“Yeah, we’ve had a lot of complaints about that.” She tells me.

“Are the police going to come?” Hannah asks me when I hand up after the brief conversation.

“I don’t know sweetie, they said they’ve had a lot of calls about it, so hopefully they will, it’s very dangerous to ride dirt bikes around a playground.”

30 seconds later, the bike speeds past the playground and ducks into the country track. The same track we were just meandering down, often stopping while the kids bent over to agitate the dirt with sticks to make “smoke.” The small dirt track that a speeding dirt bike would have trouble stopping really fast on if a kid was there.  The track where swerving is not an option due to large logs lining both sides of the path.  The short dirt path with trees all around where it would be too late to react by the time anyone realised those echoing BRRRRMMMs were actually coming from the same path they are on.

Inside, I was freaking out.  What if he had turned down that path when we were on it?

“Let’s go feed the ducks.” I tell the kids to distract myself from such thoughts.  A group of ducks is foraging on the cricket field next to the playground.

The mob of dirt bikers is staring at us as we feed the ducks.  I watch them in my peripheral vision as they push the 3-wheeler into the bushes, as if they somehow know I’ve called the police.

That’s silly, I’m just being paranoid, how could they know? 

The sound of the dirt bike is gone.  He has clearly gone down the country path to make a quick and hasty get away.

Maybe they saw a police car.

We run out of bread and go back to the playground.  Next to the woman who was near me when I made the police car is a tween in a motor bike helmet.

The rest of the group are walking up, pushing the 3-wheeler.

“Let’s get this in the back of the truck.” One of the men says to the woman.  There are about 10 of them all together.  All rough, hard looking men and boys with mullets and rat tails. All giving me the death stare.  Maybe they are actually really nice guys, but maybe they are planning to punch my lights out.  I don’t really want to find out.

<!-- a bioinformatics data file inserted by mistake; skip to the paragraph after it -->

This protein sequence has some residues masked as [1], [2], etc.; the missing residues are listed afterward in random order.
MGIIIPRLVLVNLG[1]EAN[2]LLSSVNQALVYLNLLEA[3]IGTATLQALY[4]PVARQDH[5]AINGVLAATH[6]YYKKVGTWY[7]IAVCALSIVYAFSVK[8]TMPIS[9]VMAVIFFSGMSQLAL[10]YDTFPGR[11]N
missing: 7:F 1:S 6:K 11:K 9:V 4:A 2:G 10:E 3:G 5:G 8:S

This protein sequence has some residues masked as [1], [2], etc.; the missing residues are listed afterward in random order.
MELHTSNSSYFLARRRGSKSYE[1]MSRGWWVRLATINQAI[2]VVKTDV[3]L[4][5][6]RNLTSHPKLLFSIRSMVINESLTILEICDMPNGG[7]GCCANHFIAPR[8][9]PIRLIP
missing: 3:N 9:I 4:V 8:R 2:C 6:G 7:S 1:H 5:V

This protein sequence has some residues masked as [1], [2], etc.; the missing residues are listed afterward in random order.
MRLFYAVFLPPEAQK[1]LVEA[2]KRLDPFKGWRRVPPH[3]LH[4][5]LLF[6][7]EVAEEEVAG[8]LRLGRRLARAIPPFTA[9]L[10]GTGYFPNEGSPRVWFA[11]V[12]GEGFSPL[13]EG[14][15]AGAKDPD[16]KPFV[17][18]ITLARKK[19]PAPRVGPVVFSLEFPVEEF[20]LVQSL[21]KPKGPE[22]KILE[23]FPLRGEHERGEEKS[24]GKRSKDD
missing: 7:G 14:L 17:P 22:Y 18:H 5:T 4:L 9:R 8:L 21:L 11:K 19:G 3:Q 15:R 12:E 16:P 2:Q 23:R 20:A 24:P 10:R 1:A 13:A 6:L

I act as if I’m too stupid to put two and two together, like I don’t realise I know that they know that I called the police.  I pretend I’m so engrossed with pushing Hannah and Daniel on the swings that I don’t even notice they are there.

I look at my watch, long and obviously.  “Ok kids, time to go home and cook some dinner.”

“Please, just a little bit longer?” They beg.

I force my voice to come out as strong and unintimidated “No, it’s almost dinner time, we have to go home now.”

They hop off the swings and follow me towards the field, not our usual way home, but if we go through the parking lot, the men could watch us and see which house we go into.

The ducks are still waddling across the field, and I’m still freaking out a little inside, so even though I wouldn’t normally suggest such a thing (about ducks, not about pigeons or something), I feign excitement and say “WHO WANTS TO CHASE SOME DUCKS!!!???”

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“I DO!!!” The kids say in unison and we take off running, quickly putting distance between us and the scary looking mob who knows I called the police on them.

When we get to the bottom of our street, a police car pulls into the parking lot down a hill and to the left of us.  If we go down there talk to him, the men will see us, but if we don’t, they might get away. Maybe they are still putting the 3-wheeler in the truck.  Maybe they will be caught red handed.

One thing is for sure though: I don’t want them to see us.  They don’t know we are at the top of the hill and I don’t want want them to.  Instead of turning towards the police car, we turn towards home, towards safety and anonymity.

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The little listener

27 Apr

“Mom, there are lights on at the hospital,” Hannah tells me as we drive by.  I’m not sure why that should be weird since it is the middle of the day and the sky is full of clouds, but she says it as if it’s something super strange.

“There are always lights on at the hospital Sweetie.  There is always someone that needs to go to the hospital, no matter what time of day it is.  The hospital is open all day and all night.  Sometimes babies are even born in the middle of the night.

“Really?” She asks me, wanting to hear more.

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“Yeah, remember before Daniel was born, I was in the hospital all night?  I didn’t have him in the middle of the night, I had him in the morning, but some ladies have babies at night.”

“So which one of us did you do a poo with when we were coming out?” She asks me with interest.